Friday, November 14, 2014 at 02:12 PM
In just a few short years, the presence of ride-sharing companies such as Uber, Lyft and Sidecar has spread to more than 60 metropolitan areas across the country — 15 of which are in the Midwest. With a simple tap of a button on a smartphone application, a passenger can connect with a driver. The driver, using his or her personal vehicle, then provides a ride to a desired location, oftentimes at much cheaper prices than a traditional taxi or car service.
Should these ride-sharing companies fall under the same licensing and insurance regulations as taxi and limousine services? Should they fall under a new type of classification of service, or not be regulated at all? These are some of the questions that states and municipalities have begun to address with the rise in ride-sharing.
In 2013, California (home to Uber, Lyft and Sidecar) became the first U.S. state to regulate ride-sharing companies
. The state’s Public Utility Commission created the category of transportation networking companies, or TNCs, and adopted licensing rules: driver background checks and training, insurance requirements (commercial liability coverage of at least $1 million per incident), and reporting requirements.
This year, nine U.S. states, including Illinois, considered new ride-sharing rules and regulations. Thus far, though, only Colorado’s SB 125 has been passed. Like California’s existing regulations, Colorado’s new law designates ride-sharing companies as TNCs, specifies insurance requirements for drivers, and requires background checks and training.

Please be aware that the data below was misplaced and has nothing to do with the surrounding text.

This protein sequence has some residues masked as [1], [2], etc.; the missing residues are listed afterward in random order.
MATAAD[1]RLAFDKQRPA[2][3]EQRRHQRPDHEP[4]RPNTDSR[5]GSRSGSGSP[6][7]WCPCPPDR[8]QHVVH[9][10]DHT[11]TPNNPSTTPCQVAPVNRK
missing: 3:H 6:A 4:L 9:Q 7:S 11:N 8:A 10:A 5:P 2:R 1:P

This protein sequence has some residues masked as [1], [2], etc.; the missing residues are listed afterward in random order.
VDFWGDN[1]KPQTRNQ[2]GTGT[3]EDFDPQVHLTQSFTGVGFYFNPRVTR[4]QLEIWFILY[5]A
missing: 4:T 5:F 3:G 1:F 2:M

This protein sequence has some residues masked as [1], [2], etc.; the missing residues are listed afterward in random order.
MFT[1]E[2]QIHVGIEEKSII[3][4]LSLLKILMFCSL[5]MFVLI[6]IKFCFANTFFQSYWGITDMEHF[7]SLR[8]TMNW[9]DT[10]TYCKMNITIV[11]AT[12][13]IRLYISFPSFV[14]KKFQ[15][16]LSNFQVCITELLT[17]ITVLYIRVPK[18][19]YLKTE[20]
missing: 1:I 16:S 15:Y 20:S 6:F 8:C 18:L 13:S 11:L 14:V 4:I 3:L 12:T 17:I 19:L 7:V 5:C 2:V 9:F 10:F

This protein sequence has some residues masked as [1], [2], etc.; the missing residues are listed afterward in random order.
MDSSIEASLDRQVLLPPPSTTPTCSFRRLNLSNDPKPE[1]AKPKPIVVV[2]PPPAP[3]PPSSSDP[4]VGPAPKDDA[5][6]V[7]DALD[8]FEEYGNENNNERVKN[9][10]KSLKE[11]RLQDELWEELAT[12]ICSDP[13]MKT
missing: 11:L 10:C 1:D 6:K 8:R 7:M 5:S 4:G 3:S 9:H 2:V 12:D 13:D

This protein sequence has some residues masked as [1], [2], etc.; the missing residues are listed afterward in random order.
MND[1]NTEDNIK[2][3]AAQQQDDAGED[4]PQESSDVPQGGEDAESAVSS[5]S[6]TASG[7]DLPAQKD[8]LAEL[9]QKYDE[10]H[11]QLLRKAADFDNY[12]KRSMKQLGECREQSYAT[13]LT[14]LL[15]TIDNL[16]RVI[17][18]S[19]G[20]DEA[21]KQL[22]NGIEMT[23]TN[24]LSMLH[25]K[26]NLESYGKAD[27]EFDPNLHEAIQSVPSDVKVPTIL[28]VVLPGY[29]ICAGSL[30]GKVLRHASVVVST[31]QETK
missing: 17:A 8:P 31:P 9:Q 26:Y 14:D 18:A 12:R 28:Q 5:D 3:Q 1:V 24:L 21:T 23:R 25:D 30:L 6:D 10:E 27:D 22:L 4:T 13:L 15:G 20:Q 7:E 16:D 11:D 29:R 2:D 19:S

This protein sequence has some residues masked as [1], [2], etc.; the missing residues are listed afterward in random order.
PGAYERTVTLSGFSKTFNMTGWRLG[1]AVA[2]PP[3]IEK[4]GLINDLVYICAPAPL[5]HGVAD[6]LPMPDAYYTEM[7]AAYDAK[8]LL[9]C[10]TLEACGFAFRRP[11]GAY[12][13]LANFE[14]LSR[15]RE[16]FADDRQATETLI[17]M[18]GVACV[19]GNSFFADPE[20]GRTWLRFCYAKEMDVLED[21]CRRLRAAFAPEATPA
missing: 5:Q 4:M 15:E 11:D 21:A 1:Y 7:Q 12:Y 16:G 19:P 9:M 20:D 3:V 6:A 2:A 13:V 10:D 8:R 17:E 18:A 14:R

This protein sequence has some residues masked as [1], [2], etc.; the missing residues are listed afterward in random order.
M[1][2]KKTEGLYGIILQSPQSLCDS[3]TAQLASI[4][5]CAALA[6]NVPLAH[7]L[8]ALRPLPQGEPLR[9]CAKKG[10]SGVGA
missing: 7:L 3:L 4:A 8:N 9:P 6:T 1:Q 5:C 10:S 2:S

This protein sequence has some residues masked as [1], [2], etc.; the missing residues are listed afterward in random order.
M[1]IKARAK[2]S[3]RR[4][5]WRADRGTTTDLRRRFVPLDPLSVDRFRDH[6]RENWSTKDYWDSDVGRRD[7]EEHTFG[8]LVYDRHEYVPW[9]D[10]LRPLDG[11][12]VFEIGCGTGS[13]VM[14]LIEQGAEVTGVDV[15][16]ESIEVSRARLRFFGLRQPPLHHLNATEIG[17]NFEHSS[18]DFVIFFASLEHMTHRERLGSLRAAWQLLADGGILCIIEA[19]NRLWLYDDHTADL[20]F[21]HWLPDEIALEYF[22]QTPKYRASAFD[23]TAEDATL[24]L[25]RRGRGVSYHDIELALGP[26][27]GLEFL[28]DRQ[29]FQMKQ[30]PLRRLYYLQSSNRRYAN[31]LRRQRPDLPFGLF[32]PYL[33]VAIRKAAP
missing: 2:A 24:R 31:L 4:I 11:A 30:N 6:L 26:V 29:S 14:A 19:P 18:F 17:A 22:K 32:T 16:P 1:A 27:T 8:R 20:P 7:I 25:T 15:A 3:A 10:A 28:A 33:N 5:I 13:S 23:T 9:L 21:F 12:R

Illinois Gov. Pat Quinn vetoed HB 4075 and HB 5331 earlier this year, saying he didn’t want the state to impose a “one size fits all” approach on local governments. Together, the two bills would have required ride-sharing drivers to carry commercial liability insurance and undergo background checks. In addition, vehicles would have been subject to safety inspections, and drivers working more than 18 hours a week would have needed a chauffeur’s license.
The vetoes in Illinois left standing an ordinance set by the Chicago City Council. Under that ordinance, ride-sharing companies are considered “transportation network providers” and must pay an annual registration fee of $25,000. The vehicles used for the ride-sharing services are subject to annual inspections, and drivers must hold commercial liability insurance.
In Detroit, officials initially banned ride-sharing but eventually signed a two-year agreement with Lyft Inc. Under the agreement, drivers must undergo background checks and have commercial auto insurance. Several other Midwestern cities, including Columbus, Detroit and Minneapolis, have also taken action to allow ride-sharing companies to continue operating. Earlier this year, Seattle became the first city to restrict the number of vehicles that a ride-share company can operate (150).